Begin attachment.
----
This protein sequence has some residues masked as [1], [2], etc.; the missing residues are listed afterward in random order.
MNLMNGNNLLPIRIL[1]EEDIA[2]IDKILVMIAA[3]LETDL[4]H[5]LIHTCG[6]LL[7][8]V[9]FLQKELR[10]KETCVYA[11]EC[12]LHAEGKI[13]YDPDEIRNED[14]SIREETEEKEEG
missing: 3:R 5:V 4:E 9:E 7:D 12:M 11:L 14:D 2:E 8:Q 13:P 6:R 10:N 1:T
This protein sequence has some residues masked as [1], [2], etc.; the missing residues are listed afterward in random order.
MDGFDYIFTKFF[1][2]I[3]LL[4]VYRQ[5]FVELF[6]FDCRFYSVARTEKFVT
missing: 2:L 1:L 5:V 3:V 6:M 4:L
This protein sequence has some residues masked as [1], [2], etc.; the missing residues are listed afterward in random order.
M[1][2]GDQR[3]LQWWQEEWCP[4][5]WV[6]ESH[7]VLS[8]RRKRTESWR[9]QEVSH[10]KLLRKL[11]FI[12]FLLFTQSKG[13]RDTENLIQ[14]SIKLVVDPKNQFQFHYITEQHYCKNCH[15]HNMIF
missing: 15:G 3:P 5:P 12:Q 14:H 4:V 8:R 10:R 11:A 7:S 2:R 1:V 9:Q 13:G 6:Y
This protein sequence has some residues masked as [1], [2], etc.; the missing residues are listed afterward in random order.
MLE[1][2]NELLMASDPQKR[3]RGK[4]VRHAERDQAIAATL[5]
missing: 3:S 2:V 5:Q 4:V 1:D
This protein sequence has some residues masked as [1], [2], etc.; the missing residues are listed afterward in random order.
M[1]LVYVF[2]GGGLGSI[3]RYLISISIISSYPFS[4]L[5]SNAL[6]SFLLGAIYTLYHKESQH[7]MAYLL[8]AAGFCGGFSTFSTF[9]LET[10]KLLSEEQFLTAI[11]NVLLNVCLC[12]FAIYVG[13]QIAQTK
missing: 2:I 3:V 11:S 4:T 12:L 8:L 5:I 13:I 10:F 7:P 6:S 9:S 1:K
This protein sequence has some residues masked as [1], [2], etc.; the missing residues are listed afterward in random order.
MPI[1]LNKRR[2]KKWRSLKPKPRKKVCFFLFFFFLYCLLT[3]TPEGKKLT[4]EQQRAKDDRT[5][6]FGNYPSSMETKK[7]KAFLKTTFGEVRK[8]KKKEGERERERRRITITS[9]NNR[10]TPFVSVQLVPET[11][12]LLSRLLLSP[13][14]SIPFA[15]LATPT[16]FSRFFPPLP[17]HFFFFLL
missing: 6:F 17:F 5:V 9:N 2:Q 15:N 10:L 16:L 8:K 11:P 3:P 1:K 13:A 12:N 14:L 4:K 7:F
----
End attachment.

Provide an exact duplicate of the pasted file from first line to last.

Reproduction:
This protein sequence has some residues masked as [1], [2], etc.; the missing residues are listed afterward in random order.
MNLMNGNNLLPIRIL[1]EEDIA[2]IDKILVMIAA[3]LETDL[4]H[5]LIHTCG[6]LL[7][8]V[9]FLQKELR[10]KETCVYA[11]EC[12]LHAEGKI[13]YDPDEIRNED[14]SIREETEEKEEG
missing: 3:R 5:V 4:E 9:E 7:D 12:M 11:L 14:D 2:E 8:Q 13:P 6:R 10:N 1:T
This protein sequence has some residues masked as [1], [2], etc.; the missing residues are listed afterward in random order.
MDGFDYIFTKFF[1][2]I[3]LL[4]VYRQ[5]FVELF[6]FDCRFYSVARTEKFVT
missing: 2:L 1:L 5:V 3:V 6:M 4:L
This protein sequence has some residues masked as [1], [2], etc.; the missing residues are listed afterward in random order.
M[1][2]GDQR[3]LQWWQEEWCP[4][5]WV[6]ESH[7]VLS[8]RRKRTESWR[9]QEVSH[10]KLLRKL[11]FI[12]FLLFTQSKG[13]RDTENLIQ[14]SIKLVVDPKNQFQFHYITEQHYCKNCH[15]HNMIF
missing: 15:G 3:P 5:P 12:Q 14:H 4:V 8:R 10:R 11:A 7:S 2:R 1:V 9:Q 13:G 6:Y
This protein sequence has some residues masked as [1], [2], etc.; the missing residues are listed afterward in random order.
MLE[1][2]NELLMASDPQKR[3]RGK[4]VRHAERDQAIAATL[5]
missing: 3:S 2:V 5:Q 4:V 1:D
This protein sequence has some residues masked as [1], [2], etc.; the missing residues are listed afterward in random order.
M[1]LVYVF[2]GGGLGSI[3]RYLISISIISSYPFS[4]L[5]SNAL[6]SFLLGAIYTLYHKESQH[7]MAYLL[8]AAGFCGGFSTFSTF[9]LET[10]KLLSEEQFLTAI[11]NVLLNVCLC[12]FAIYVG[13]QIAQTK
missing: 2:I 3:V 11:S 4:T 12:L 8:L 5:I 13:I 10:F 7:P 6:S 9:S 1:K
This protein sequence has some residues masked as [1], [2], etc.; the missing residues are listed afterward in random order.
MPI[1]LNKRR[2]KKWRSLKPKPRKKVCFFLFFFFLYCLLT[3]TPEGKKLT[4]EQQRAKDDRT[5][6]FGNYPSSMETKK[7]KAFLKTTFGEVRK[8]KKKEGERERERRRITITS[9]NNR[10]TPFVSVQLVPET[11][12]LLSRLLLSP[13][14]SIPFA[15]LATPT[16]FSRFFPPLP[17]HFFFFLL
missing: 6:F 17:F 5:V 9:N 2:Q 15:N 10:L 16:L 8:K 11:P 3:P 1:K 13:A 12:N 14:L 4:K 7:F